No. 2 seed Maryland women’s basketball has had a dominant opening run in the 2021 NCAA Tournament.
After defeating No. 15 seed Mount St. Mary’s in the first round, 98-45, the Terps went on to win against No. 7 seed Alabama, 100-64, in the Round of the 32. Maryland will look to build on its momentum as it faces No. 6 seed Texas in the Sweet 16.
The 53-point victory margin of victory Maryland had over the Mount is the largest by any team in program history, men’s and women’s, in an NCAA Tournament matchup. Against Alabama, Maryland hit the century mark for the seventh time this season which is tied for the third-most in a season by a men’s or women’s team in program history. And the 198 points through the first two NCAA Tournament games set a new Big Ten record.
“[This team has] been just a joy to coach in a really difficult situation,” head coach Brenda Frese said. “I think this team has given a lot of our Maryland fans and...the people that are supporting us just a lot of joy to be able to see this team and how far they’ve gone.”
Maryland has the No. 1 scoring offense in the country averaging 91.8 points per game, along with the nation’s top assist to turnover ratio at 1.70. With six different players who average 10 or more points, anyone on the Maryland roster can score at any time.
Sophomore guards Ashley Owusu and Diamond Miller lead the way with 18.1 and 17.1 points per game, respectively. Owusu’s assists also rank fourth in the nation at 166 and senior guard Katie Benzan leads the country with her three-point field goal percentage (.506).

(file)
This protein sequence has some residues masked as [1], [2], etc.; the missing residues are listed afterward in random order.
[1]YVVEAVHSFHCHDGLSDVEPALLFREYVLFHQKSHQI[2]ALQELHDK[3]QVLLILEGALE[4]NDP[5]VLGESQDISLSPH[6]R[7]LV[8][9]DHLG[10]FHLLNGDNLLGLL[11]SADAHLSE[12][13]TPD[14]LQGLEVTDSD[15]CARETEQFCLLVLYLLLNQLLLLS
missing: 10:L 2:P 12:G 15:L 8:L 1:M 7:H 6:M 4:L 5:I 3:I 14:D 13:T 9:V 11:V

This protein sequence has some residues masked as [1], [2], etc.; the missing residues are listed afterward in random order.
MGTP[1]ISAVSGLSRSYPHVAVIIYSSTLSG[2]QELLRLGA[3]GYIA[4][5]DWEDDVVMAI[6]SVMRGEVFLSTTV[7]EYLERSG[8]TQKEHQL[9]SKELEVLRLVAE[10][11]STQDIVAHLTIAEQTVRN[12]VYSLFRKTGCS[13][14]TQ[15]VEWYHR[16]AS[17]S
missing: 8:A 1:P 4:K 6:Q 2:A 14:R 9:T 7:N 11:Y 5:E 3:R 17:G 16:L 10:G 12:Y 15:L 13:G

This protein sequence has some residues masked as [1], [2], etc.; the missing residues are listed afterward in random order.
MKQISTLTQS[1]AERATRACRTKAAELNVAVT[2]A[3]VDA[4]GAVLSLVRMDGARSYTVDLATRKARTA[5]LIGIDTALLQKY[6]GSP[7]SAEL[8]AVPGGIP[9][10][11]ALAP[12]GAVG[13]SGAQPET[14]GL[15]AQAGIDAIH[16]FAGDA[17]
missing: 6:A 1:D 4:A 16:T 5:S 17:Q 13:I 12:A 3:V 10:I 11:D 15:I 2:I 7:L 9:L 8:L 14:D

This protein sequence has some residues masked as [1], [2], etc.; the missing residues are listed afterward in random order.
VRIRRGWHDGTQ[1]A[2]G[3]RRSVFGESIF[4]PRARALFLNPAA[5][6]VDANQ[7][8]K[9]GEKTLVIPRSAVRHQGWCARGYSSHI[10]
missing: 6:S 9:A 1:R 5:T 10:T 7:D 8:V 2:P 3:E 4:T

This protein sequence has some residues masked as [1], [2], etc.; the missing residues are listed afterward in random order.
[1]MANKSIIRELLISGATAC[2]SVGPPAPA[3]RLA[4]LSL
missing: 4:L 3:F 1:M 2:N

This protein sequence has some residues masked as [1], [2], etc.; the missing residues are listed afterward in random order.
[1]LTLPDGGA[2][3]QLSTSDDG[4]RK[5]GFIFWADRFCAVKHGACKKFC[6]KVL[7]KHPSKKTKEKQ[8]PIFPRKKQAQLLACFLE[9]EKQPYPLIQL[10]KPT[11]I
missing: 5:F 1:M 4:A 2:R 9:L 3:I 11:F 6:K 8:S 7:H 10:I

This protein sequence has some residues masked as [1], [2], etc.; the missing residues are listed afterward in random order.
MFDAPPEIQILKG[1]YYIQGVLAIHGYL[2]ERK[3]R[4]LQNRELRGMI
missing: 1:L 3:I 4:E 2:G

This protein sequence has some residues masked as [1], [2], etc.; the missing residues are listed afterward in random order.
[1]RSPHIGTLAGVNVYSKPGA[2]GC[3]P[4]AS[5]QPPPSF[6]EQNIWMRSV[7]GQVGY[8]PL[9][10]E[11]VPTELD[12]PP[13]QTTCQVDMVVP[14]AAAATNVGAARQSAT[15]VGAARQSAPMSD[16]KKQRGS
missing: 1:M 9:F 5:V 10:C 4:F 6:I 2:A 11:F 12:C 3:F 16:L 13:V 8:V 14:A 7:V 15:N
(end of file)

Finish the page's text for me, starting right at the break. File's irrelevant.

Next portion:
Maryland last played Texas in March 2014 during the second round of the NCAA Tournament. The Terps won, 69-64 and advanced to the Final Four that season. Overall against the Longhorns, Maryland is 4-1.
Sunday’s matchup will start at 9 p.m. and air on ESPN.
Texas Longhorns (20-9, 11-7 Big 12)
2019-20 record: 19-11 (11-7 Big 12)
Head coach Vic Schaefer is in his first season with the Longhorns. Prior to his time at Texas, he was the head coach at Mississippi State, where he led the Bulldogs to a 221-62 record.
In his first season at the helm, Texas defeated Iowa State in the first round of the Big 12 tournament before falling to top-seeded Baylor in the second round. The Longhorns defeated No. 11 seed Bradley, 81-62, and then upset No. 3 seed UCLA in the Round of 32 to advance to the Sweet 16.
Players to know